Celebrating life after the pandemic
Yesterday was the one year anniversary of my staying near home and always wearing a mask due to the pandemic. Today, I am finally seeing the day when not only can I stop wearing my mask but I might be able to go to a Washington Nationals baseball game this summer! While I can’t ever forget the 500,000 plus people who will not be able to attend a baseball game this summer, I am certainly ready to find out what the “new normal” will be.
Questions I still have:
Will parents who have worked at home for close to a year, now want to stay working at home because they have readjusted their life placing the value of family over work? Are schools going to rethink how to educate students who have regressed in their education and social skills the past year? Will those out of work find jobs that they have the skills for or will they have to learn new skills and more? And, will students impacted by autism enter a “new normal” that requires lots of changes to how life was before the “new normal.”
No one really can predict the future perfectly. If they could, they would be buying lottery tickets with the future numbers for next Saturday’s lottery and become instant millionaires! But, I believe that one element of our return to a more normal life will be that we will be more friendly to others and talk with others and stop saying “I am in a rush and will call you later.” I believe most of us have had the last year impact how we view life, how we define our role in life and how we balance work and family life.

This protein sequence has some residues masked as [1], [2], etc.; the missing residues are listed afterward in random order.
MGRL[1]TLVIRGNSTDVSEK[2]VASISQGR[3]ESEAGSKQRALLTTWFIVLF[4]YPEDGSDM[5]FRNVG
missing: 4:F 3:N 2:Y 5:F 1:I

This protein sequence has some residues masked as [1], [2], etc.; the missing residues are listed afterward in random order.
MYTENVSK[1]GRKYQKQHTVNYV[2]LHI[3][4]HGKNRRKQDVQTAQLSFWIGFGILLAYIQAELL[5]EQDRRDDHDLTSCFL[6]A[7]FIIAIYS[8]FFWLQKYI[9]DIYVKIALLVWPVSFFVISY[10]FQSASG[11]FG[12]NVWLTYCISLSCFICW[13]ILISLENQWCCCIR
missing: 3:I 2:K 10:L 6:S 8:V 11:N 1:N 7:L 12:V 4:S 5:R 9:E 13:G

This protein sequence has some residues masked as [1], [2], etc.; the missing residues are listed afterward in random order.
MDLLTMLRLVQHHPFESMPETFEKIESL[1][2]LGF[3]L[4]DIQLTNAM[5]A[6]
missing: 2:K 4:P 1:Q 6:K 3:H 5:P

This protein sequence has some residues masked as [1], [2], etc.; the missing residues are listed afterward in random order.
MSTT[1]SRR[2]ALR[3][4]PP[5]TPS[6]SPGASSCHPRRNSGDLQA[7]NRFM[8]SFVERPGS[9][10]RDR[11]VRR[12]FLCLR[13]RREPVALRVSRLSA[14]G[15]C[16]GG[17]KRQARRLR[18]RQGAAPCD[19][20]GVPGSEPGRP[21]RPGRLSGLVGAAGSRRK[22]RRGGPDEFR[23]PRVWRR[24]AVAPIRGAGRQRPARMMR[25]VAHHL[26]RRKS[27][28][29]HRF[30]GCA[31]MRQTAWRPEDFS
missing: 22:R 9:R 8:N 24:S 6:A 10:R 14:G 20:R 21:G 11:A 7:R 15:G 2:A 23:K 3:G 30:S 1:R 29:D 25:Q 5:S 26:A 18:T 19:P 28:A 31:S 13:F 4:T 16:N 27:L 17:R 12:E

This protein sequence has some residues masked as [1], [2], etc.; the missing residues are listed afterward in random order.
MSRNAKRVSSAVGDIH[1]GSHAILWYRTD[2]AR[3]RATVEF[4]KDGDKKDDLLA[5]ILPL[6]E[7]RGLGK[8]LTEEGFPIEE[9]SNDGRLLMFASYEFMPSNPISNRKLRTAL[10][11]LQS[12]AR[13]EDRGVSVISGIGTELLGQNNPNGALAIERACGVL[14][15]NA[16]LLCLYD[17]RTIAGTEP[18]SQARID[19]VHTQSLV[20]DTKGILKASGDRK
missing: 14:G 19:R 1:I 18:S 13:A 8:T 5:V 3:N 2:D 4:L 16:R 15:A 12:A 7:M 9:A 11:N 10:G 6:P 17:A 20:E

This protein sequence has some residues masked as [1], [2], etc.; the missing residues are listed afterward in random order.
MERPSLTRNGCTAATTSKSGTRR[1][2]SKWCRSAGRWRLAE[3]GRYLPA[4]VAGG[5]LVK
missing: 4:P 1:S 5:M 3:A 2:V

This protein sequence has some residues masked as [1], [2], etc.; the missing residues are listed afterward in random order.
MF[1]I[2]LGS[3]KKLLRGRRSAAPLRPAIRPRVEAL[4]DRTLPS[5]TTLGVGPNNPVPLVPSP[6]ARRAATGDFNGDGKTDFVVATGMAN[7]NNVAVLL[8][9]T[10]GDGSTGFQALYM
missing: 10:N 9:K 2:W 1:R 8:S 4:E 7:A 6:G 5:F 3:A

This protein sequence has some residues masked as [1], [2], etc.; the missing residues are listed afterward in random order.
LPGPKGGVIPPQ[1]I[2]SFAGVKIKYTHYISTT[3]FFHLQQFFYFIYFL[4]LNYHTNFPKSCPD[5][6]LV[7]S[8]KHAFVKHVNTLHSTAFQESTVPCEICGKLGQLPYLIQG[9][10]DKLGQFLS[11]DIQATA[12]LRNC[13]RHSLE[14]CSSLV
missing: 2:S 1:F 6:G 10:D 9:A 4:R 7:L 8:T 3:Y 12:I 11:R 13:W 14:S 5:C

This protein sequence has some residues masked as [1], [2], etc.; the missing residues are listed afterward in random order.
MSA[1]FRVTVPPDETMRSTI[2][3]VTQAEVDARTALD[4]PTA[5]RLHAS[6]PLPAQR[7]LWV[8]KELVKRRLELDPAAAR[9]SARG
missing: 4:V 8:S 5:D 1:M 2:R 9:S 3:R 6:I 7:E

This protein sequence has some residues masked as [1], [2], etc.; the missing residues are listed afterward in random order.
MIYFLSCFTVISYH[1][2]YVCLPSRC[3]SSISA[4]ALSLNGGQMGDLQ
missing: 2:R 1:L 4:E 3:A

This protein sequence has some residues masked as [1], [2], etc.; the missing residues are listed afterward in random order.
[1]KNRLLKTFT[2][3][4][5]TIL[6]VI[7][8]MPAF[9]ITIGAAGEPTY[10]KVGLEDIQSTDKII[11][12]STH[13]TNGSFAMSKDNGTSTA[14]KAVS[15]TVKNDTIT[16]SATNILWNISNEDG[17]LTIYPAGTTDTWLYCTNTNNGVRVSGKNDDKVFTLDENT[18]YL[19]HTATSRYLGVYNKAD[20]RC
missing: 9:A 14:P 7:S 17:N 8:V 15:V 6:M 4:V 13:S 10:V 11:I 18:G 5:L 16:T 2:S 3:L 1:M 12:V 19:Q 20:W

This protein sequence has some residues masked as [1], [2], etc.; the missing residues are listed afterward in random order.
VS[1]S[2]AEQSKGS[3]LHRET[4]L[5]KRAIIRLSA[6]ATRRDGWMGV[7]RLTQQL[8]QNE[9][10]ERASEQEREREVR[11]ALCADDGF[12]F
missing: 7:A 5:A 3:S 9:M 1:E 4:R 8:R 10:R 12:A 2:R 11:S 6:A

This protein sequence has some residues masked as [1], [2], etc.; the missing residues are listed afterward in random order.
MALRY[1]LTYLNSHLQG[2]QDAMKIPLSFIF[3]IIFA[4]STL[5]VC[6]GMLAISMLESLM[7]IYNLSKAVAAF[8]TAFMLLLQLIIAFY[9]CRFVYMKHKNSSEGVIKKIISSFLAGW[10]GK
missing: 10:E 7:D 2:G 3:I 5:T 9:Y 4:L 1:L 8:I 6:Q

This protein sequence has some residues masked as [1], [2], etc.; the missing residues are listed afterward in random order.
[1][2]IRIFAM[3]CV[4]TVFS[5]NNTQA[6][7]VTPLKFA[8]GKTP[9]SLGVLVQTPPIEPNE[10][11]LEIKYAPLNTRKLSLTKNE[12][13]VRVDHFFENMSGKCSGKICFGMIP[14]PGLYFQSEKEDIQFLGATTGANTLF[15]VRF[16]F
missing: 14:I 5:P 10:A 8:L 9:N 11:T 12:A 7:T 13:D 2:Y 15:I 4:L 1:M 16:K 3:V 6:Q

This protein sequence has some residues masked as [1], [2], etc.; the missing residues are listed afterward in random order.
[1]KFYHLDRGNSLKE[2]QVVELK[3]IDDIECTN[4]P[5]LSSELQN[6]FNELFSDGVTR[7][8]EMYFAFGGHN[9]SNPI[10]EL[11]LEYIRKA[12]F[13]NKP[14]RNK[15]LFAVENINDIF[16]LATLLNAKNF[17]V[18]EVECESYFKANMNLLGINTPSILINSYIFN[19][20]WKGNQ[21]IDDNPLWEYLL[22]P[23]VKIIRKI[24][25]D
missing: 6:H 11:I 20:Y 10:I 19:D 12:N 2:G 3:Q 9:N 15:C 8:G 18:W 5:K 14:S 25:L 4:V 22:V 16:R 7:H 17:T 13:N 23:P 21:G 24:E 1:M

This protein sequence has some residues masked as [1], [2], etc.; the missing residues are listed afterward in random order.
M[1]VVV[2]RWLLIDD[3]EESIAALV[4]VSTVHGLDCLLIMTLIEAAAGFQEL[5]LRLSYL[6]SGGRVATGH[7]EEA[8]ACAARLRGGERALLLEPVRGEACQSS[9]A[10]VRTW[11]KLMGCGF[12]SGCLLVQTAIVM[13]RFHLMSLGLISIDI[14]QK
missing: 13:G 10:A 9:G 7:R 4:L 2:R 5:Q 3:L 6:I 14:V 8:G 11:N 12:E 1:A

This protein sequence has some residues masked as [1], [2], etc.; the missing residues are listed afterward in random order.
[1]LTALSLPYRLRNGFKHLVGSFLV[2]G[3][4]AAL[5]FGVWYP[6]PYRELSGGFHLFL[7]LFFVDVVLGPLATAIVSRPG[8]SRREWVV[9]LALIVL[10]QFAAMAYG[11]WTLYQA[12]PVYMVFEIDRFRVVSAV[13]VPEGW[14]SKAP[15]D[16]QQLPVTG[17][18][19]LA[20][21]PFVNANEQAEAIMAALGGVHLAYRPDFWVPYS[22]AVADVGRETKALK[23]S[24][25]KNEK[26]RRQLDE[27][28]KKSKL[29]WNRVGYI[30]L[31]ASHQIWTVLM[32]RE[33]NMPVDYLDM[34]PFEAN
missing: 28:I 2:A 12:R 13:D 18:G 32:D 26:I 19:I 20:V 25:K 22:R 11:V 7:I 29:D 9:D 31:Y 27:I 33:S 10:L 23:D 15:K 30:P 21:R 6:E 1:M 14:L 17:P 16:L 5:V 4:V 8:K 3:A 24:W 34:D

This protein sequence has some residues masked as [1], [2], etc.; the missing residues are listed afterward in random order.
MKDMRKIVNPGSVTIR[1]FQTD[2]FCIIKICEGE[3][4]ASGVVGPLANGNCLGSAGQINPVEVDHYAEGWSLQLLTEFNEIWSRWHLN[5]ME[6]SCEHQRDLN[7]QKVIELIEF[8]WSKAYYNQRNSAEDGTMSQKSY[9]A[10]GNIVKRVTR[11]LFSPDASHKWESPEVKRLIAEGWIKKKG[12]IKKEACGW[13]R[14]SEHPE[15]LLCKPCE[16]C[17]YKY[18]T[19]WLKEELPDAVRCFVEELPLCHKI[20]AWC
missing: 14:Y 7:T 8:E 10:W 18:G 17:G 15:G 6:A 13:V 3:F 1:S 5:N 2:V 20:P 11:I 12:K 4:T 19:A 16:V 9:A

Staying connected through it all
When the pandemic started last year, like so many of us, we took comfort because of family. My wife, myself and our four adult children started having nightly calls just to check in on everyone. A few months later, we went to two calls a week where all of us were on FaceTime together. We got to see our grandchildren grow up through the screen of an iPhone. As the pandemic hopefully is starting to end, I hope those calls continue and I think they will.
Interestingly, my oldest son who is autistic arranges all the calls and starts the calling to all of us at the time we set for our calls. His taking charge of family time together has taught me that he has always had the right balance of what is important. To him, family is number one. And this last year, while I always would say family is number 1, this past year has shown me why it should always be number 1.